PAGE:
The mayor's latest move could mean big changes are in store for food vendors -- and city landfills
New York City mayor Michael Bloomberg is considering banning Styrofoam cups and containers, according to a Sanitation Department official.
“We’re studying all the different things in our waste stream. We want to make sure that everything in our waste stream is recyclable,” Ron Gonen, deputy commissioner for recycling at Sanitation, told the New York Post.
The packaging — popular among delis, restaurants and food vendors around the city but long maligned by environmentalists — is nearly impossible to recycle, Gonen added.
And it’s really dang expensive to throw away.
According to the Post, it costs the city an average of $86 per ton to landfill some 2 million tons of regular garbage like Styrofoam every year. Recycling ends up being far cheaper, coming in around $10 a ton for paper and about $14 a ton for glass and plastic, the most likely packaging alternatives to Styrofoam.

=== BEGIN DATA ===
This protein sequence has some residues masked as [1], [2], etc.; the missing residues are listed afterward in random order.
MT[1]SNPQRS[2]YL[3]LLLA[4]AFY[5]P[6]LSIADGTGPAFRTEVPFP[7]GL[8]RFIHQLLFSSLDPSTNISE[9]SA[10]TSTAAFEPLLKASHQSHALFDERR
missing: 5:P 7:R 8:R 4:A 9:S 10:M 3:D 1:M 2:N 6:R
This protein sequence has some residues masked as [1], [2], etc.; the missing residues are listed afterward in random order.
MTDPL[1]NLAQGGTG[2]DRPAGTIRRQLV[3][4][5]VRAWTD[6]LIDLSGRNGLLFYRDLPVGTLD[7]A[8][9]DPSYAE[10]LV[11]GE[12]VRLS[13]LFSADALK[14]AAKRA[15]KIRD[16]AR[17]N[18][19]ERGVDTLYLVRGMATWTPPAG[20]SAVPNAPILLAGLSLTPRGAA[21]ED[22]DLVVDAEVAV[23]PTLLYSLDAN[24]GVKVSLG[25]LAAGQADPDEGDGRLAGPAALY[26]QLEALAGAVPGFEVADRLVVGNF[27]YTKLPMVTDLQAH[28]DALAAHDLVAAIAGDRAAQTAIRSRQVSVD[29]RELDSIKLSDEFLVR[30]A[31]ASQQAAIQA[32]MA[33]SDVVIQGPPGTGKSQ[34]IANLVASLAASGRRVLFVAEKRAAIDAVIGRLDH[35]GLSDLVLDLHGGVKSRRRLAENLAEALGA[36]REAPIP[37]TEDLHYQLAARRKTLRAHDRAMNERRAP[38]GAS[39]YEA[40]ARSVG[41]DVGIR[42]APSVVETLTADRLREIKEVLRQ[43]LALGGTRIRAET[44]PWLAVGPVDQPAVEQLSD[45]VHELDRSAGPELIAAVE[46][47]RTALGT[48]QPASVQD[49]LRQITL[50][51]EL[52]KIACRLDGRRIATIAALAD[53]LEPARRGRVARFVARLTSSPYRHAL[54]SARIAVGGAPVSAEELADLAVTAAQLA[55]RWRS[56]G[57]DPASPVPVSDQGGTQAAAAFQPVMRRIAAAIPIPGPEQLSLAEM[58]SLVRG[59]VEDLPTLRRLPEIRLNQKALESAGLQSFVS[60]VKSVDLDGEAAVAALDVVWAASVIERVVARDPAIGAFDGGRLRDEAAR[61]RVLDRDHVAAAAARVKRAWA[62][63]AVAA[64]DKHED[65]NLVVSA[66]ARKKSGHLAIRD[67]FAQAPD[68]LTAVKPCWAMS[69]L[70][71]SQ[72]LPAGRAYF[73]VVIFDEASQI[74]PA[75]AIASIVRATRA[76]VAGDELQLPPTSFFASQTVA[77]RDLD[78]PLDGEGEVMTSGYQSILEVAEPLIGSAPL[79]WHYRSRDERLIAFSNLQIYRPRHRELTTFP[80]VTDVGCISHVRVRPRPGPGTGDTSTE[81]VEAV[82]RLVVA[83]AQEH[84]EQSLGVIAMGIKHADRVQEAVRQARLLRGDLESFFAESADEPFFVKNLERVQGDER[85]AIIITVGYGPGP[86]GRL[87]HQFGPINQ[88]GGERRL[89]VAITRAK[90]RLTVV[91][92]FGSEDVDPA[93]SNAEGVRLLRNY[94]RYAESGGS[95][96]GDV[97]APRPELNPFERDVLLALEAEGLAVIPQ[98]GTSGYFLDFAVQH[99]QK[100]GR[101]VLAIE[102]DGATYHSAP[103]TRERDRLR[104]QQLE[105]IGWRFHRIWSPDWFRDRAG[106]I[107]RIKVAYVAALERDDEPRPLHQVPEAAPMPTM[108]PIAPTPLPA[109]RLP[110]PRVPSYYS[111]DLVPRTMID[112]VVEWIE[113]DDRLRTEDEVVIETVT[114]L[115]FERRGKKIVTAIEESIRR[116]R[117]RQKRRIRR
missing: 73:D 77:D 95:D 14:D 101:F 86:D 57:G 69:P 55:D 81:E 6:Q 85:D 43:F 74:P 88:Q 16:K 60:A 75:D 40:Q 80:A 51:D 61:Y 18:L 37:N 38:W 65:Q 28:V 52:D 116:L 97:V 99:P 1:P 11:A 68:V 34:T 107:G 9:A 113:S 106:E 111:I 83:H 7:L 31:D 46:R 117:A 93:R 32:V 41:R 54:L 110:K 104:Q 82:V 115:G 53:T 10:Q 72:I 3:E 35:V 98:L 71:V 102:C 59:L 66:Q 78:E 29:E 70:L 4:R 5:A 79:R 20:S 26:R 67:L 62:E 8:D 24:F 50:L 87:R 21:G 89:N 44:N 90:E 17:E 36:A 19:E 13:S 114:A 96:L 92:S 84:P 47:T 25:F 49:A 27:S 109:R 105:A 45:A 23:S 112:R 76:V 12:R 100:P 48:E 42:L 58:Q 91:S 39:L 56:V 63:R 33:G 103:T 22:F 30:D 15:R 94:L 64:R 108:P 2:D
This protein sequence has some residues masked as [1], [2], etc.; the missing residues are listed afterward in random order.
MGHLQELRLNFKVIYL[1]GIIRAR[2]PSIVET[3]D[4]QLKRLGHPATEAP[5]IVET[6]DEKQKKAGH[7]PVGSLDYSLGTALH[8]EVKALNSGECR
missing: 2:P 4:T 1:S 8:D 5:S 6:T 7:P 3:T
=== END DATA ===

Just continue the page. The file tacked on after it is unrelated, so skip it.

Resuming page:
The administration hasn’t confirmed anything, but if the plan goes through there is certainly going to be some blowback (“First he tells us how much we can drink, then he tells us what we can drink out of!”), and a cost burden for small business owners is a real concern. But supporters of the ban say ditching Styrofoam is playing the long game — shouldering costs upfront in an effort to reduce our reliance on something that is bad for the planet and plenty expensive to throw out.
And while sure, environmental finger-wagging can be hard to take coming from a billionaire like Bloomberg, the ban is probably a good idea.
Whether or not the administration will move forward with the plan still remains to be seen. “It may or may not be a component of the overall plan,” Gonen, who oversees recycling and environmental sustainability initiatives, said of the proposal.
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